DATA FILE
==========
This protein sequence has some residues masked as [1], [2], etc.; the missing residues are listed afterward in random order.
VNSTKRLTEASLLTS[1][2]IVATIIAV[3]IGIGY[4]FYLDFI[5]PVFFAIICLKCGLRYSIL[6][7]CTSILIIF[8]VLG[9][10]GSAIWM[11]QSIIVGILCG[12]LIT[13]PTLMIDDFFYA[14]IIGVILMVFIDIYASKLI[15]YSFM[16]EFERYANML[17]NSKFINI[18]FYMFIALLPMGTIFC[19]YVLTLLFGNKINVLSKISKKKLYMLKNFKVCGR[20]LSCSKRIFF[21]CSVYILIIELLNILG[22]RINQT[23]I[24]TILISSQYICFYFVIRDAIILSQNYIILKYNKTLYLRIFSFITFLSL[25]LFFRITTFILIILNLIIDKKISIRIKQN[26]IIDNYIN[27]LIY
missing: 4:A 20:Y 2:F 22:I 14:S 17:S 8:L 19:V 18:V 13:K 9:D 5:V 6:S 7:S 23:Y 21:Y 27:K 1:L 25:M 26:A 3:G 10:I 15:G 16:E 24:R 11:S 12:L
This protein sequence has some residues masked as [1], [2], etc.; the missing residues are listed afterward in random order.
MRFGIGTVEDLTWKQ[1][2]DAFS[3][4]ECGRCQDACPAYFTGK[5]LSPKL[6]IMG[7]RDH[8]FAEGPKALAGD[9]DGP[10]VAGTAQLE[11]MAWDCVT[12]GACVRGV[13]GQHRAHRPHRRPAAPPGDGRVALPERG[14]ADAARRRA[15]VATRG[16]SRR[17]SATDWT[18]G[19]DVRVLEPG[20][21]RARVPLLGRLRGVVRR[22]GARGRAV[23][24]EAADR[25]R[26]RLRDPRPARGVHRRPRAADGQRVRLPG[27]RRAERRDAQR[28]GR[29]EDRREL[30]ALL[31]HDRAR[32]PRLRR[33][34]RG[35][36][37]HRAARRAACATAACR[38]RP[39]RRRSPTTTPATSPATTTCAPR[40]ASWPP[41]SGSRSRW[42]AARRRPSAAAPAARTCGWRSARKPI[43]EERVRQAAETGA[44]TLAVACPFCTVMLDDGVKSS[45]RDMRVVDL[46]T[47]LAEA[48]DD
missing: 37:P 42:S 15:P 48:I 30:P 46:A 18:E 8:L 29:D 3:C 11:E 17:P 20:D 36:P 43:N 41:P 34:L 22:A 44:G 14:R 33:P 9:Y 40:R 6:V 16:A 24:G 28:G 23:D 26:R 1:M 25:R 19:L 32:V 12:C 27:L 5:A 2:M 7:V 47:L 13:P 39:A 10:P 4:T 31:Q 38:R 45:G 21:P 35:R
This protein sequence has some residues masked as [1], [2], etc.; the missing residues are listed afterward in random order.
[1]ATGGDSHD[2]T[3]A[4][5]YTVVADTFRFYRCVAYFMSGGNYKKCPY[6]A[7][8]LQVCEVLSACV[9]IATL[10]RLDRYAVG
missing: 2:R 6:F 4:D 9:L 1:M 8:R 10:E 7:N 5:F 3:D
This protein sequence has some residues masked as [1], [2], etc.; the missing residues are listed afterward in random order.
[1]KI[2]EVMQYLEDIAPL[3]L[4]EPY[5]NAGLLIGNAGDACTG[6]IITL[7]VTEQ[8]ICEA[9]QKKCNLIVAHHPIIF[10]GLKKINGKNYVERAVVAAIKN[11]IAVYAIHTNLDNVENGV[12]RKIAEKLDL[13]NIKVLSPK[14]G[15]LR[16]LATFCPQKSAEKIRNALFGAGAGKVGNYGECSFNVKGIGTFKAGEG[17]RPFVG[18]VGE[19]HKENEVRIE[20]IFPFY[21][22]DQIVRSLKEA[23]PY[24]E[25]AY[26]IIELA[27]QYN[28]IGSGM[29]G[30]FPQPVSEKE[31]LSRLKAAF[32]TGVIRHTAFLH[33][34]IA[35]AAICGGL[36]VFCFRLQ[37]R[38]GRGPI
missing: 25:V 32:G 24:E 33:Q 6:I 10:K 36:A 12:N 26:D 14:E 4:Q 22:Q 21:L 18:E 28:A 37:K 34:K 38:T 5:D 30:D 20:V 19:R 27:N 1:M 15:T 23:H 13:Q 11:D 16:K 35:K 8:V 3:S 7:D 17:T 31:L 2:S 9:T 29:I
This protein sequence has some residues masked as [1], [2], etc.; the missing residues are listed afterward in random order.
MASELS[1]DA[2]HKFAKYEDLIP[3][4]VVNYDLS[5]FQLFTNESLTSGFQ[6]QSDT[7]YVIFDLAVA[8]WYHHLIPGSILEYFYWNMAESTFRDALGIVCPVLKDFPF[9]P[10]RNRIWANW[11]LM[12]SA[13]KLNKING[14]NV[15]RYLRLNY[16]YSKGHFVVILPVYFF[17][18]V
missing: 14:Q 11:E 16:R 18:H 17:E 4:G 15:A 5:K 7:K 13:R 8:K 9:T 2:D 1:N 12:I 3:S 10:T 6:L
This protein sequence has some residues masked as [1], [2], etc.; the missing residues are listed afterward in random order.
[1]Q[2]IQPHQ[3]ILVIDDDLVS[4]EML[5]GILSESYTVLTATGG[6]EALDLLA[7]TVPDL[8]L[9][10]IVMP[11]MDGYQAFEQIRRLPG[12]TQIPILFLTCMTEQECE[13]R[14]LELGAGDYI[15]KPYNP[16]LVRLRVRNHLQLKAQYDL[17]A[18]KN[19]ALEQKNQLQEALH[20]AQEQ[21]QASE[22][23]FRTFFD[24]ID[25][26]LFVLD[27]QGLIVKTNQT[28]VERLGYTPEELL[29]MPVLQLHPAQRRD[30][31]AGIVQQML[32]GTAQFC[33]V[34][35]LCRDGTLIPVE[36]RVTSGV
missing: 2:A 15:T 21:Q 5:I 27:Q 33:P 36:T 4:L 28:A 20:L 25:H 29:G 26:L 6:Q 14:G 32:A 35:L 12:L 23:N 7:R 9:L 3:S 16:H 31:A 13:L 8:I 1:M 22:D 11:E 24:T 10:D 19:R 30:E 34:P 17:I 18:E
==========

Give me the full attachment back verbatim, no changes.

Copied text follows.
This protein sequence has some residues masked as [1], [2], etc.; the missing residues are listed afterward in random order.
VNSTKRLTEASLLTS[1][2]IVATIIAV[3]IGIGY[4]FYLDFI[5]PVFFAIICLKCGLRYSIL[6][7]CTSILIIF[8]VLG[9][10]GSAIWM[11]QSIIVGILCG[12]LIT[13]PTLMIDDFFYA[14]IIGVILMVFIDIYASKLI[15]YSFM[16]EFERYANML[17]NSKFINI[18]FYMFIALLPMGTIFC[19]YVLTLLFGNKINVLSKISKKKLYMLKNFKVCGR[20]LSCSKRIFF[21]CSVYILIIELLNILG[22]RINQT[23]I[24]TILISSQYICFYFVIRDAIILSQNYIILKYNKTLYLRIFSFITFLSL[25]LFFRITTFILIILNLIIDKKISIRIKQN[26]IIDNYIN[27]LIY
missing: 4:A 20:Y 2:F 22:I 14:S 17:S 8:L 19:V 18:V 13:K 9:D 5:V 6:S 7:S 23:Y 21:Y 27:K 1:L 25:M 26:A 3:G 10:I 15:G 16:E 24:R 11:S 12:L
This protein sequence has some residues masked as [1], [2], etc.; the missing residues are listed afterward in random order.
MRFGIGTVEDLTWKQ[1][2]DAFS[3][4]ECGRCQDACPAYFTGK[5]LSPKL[6]IMG[7]RDH[8]FAEGPKALAGD[9]DGP[10]VAGTAQLE[11]MAWDCVT[12]GACVRGV[13]GQHRAHRPHRRPAAPPGDGRVALPERG[14]ADAARRRA[15]VATRG[16]SRR[17]SATDWT[18]G[19]DVRVLEPG[20][21]RARVPLLGRLRGVVRR[22]GARGRAV[23][24]EAADR[25]R[26]RLRDPRPARGVHRRPRAADGQRVRLPG[27]RRAERRDAQR[28]GR[29]EDRREL[30]ALL[31]HDRAR[32]PRLRR[33][34]RG[35][36][37]HRAARRAACATAACR[38]RP[39]RRRSPTTTPATSPATTTCAPR[40]ASWPP[41]SGSRSRW[42]AARRRPSAAAPAARTCGWRSARKPI[43]EERVRQAAETGA[44]TLAVACPFCTVMLDDGVKSS[45]RDMRVVDL[46]T[47]LAEA[48]DD
missing: 37:P 42:S 15:P 48:I 30:P 46:A 18:E 8:L 29:D 3:C 11:E 17:P 20:D 36:P 43:N 41:P 34:L 22:A 44:G 14:R 33:P 9:Y 40:R 6:V 16:A 24:G 28:G 23:D 26:R 1:M 25:R 19:L 32:V 12:C 27:L 5:A 2:M 7:V 47:L 13:P 39:A 10:P 4:T 31:Q 38:R 45:G 21:P 35:R
This protein sequence has some residues masked as [1], [2], etc.; the missing residues are listed afterward in random order.
[1]ATGGDSHD[2]T[3]A[4][5]YTVVADTFRFYRCVAYFMSGGNYKKCPY[6]A[7][8]LQVCEVLSACV[9]IATL[10]RLDRYAVG
missing: 2:R 6:F 4:D 9:L 1:M 8:R 10:E 7:N 5:F 3:D
This protein sequence has some residues masked as [1], [2], etc.; the missing residues are listed afterward in random order.
[1]KI[2]EVMQYLEDIAPL[3]L[4]EPY[5]NAGLLIGNAGDACTG[6]IITL[7]VTEQ[8]ICEA[9]QKKCNLIVAHHPIIF[10]GLKKINGKNYVERAVVAAIKN[11]IAVYAIHTNLDNVENGV[12]RKIAEKLDL[13]NIKVLSPK[14]G[15]LR[16]LATFCPQKSAEKIRNALFGAGAGKVGNYGECSFNVKGIGTFKAGEG[17]RPFVG[18]VGE[19]HKENEVRIE[20]IFPFY[21][22]DQIVRSLKEA[23]PY[24]E[25]AY[26]IIELA[27]QYN[28]IGSGM[29]G[30]FPQPVSEKE[31]LSRLKAAF[32]TGVIRHTAFLH[33][34]IA[35]AAICGGL[36]VFCFRLQ[37]R[38]GRGPI
missing: 25:V 32:G 24:E 33:Q 6:I 10:K 36:A 12:N 26:D 14:E 4:Q 22:Q 21:L 18:E 28:A 37:K 34:K 38:T 5:D 30:D 20:V 19:R 27:N 1:M 15:T 23:H 13:Q 11:D 16:K 35:K 8:V 3:S 7:D 17:T 31:L 2:S 9:T 29:I
This protein sequence has some residues masked as [1], [2], etc.; the missing residues are listed afterward in random order.
MASELS[1]DA[2]HKFAKYEDLIP[3][4]VVNYDLS[5]FQLFTNESLTSGFQ[6]QSDT[7]YVIFDLAVA[8]WYHHLIPGSILEYFYWNMAESTFRDALGIVCPVLKDFPF[9]P[10]RNRIWANW[11]LM[12]SA[13]KLNKING[14]NV[15]RYLRLNY[16]YSKGHFVVILPVYFF[17][18]V
missing: 14:Q 11:E 16:R 18:H 17:E 4:G 15:A 5:K 7:K 13:R 8:K 9:T 2:D 1:N 12:I 3:S 10:T 6:L
This protein sequence has some residues masked as [1], [2], etc.; the missing residues are listed afterward in random order.
[1]Q[2]IQPHQ[3]ILVIDDDLVS[4]EML[5]GILSESYTVLTATGG[6]EALDLLA[7]TVPDL[8]L[9][10]IVMP[11]MDGYQAFEQIRRLPG[12]TQIPILFLTCMTEQECE[13]R[14]LELGAGDYI[15]KPYNP[16]LVRLRVRNHLQLKAQYDL[17]A[18]KN[19]ALEQKNQLQEALH[20]AQEQ[21]QASE[22][23]FRTFFD[24]ID[25][26]LFVLD[27]QGLIVKTNQT[28]VERLGYTPEELL[29]MPVLQLHPAQRRD[30][31]AGIVQQML[32]GTAQFC[33]V[34][35]LCRDGTLIPVE[36]RVTSGV
missing: 2:A 15:T 21:Q 5:I 27:Q 33:P 36:T 4:L 28:A 20:L 25:H 29:G 26:L 6:Q 14:G 32:A 35:L 12:L 23:N 7:R 9:L 3:S 16:H 31:A 13:L 8:I 1:M 22:D 11:E 24:T 10:D 19:R 30:E 34:P 17:I 18:E